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You have a legal right to appeal against a decision not to offer your child a place at any or all of the schools that you’ve applied to. You can appeal for a place at your preferred school even though your child may have a place somewhere else.

The admissions authority for the school you’re applying to must explain why your child hasn’t been offered a place at that school. They must also explain how you can appeal against this decision.

Your appeal will be heard by a panel which is independent of the school and the admissions authority whose decision you’re appealing against. You’ve the right to attend the hearing to explain your case to the independent appeal panel.

There are strict rules around the appointment of the appeal panel members to ensure their impartiality and independence. The panel’s decision has to be accepted by the admissions authority and the school.

The deadline to lodge an appeal is 20 school days from the offer date. Appeals for schools will be heard during June and or July.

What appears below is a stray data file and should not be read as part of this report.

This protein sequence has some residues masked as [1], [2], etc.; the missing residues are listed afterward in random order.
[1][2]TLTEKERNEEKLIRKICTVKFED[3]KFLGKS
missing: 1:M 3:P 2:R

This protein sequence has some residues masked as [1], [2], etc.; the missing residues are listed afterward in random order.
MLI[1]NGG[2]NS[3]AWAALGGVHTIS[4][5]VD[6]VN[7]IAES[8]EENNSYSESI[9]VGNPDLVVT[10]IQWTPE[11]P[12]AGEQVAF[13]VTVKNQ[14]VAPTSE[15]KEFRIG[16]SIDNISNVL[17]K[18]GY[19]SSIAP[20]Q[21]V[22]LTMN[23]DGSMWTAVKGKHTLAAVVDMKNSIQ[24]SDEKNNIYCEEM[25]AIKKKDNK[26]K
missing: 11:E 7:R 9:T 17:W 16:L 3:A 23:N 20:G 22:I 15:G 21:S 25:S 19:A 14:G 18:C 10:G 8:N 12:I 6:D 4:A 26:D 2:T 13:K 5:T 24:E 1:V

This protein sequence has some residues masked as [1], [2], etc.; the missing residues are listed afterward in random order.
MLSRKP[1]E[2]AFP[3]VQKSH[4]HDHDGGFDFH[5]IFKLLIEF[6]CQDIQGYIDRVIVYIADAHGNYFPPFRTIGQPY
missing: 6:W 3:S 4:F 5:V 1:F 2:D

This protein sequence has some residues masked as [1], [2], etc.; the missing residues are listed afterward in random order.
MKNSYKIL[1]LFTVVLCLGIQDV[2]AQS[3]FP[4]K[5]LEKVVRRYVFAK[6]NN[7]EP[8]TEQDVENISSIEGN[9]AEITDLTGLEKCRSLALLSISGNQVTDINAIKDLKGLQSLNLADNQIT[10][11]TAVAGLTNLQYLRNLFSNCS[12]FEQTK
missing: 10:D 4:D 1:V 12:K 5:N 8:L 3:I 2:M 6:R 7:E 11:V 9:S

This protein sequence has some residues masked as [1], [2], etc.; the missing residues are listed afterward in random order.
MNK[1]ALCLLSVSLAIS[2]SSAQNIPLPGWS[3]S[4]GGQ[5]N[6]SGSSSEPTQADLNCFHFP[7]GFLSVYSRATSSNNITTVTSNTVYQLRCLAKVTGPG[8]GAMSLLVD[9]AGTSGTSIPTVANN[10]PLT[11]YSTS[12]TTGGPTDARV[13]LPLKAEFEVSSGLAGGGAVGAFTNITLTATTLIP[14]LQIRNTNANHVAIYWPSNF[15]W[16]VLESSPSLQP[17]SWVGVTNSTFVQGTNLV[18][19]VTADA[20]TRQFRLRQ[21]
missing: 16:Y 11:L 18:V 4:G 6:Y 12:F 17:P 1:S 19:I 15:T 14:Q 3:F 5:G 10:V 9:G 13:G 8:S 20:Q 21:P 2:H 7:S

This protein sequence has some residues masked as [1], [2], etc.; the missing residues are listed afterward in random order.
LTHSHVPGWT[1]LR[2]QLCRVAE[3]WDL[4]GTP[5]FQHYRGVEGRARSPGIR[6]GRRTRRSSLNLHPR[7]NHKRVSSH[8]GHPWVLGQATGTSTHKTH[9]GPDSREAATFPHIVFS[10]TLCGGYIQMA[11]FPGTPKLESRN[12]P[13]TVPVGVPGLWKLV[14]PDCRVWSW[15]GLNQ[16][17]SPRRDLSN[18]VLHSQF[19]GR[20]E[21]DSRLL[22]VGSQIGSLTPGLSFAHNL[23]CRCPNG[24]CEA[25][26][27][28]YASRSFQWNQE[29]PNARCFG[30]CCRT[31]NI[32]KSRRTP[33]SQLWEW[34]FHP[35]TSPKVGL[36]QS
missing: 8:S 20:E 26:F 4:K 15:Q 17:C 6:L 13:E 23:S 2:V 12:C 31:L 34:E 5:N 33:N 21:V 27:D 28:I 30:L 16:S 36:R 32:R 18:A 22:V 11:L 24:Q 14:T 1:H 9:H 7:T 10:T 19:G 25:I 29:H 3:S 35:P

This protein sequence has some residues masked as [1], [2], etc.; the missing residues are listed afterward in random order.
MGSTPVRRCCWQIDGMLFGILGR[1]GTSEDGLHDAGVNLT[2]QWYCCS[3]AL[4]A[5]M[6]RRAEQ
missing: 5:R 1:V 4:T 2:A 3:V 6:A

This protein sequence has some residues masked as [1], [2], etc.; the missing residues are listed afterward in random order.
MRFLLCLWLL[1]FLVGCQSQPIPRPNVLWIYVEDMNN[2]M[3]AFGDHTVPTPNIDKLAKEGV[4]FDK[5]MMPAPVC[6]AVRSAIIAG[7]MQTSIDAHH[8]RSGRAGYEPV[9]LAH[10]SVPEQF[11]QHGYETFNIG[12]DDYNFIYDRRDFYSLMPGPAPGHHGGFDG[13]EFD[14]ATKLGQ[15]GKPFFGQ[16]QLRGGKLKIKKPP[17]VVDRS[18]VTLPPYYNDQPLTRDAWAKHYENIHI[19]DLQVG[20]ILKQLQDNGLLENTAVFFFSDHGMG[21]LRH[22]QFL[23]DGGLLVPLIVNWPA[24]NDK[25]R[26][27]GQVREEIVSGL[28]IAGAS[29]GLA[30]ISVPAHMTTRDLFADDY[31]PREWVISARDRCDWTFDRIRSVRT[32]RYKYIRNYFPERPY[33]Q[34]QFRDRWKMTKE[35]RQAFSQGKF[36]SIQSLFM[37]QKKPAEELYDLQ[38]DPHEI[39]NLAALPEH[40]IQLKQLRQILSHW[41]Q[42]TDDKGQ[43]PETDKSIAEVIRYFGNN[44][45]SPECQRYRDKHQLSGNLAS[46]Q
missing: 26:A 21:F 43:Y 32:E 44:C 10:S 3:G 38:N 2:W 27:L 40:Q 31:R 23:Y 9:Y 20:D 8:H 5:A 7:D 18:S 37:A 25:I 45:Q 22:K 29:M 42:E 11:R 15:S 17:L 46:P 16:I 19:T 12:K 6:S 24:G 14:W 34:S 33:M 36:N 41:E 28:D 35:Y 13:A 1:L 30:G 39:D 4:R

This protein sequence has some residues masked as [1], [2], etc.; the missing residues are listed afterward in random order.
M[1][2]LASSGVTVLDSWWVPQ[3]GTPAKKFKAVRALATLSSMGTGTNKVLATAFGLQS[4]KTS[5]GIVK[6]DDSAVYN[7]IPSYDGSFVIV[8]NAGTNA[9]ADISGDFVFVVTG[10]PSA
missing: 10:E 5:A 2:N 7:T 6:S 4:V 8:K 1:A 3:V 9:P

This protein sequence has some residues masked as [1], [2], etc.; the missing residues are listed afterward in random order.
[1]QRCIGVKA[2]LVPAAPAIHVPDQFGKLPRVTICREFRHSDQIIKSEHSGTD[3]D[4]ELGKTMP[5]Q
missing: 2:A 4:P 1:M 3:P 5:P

The law says that there can’t be more than 30 pupils in an infant class. If your child has been refused a place an appeal will only be successful in very limited circumstances.

The appeal panel must consider whether:

  • The child would have been offered a place if the admission arrangements had not been contrary to mandatory provisions in the School Admissions Code and the School Standards and Framework Act 1998 (or, the admission arrangements are found to be unlawful)

  • The child would have been offered a place if the admissions arrangements had been followed properly

  • The decision to refuse admission was not one which a ‘reasonable’ admission authority would have made in the circumstances of the case

So the panel can judge whether an admissions authority has acted unreasonably, they’ll have to be satisfied that the decision not to admit the child was ‘perverse in the light of the admission arrangements’ – the decision taken was so outrageous in its defiance of logic or of accepted moral standards that no sensible person could ever have reached it.


When considering an appeal for any other year group, panels follow a two stage process in reaching decisions.

  • A factual stage – this considers whether the school’s published admission arrangements were correctly applied in the individuals case, and decides whether harm (or prejudice) would arise to the efficient provision of education and/or the efficient use of resources in the school if the child was admitted.

  • A balancing stage – the panel can use its discretion here, balancing between the degree of prejudice to the school (or harm) and the weight of the parent’s case, before coming to a decision.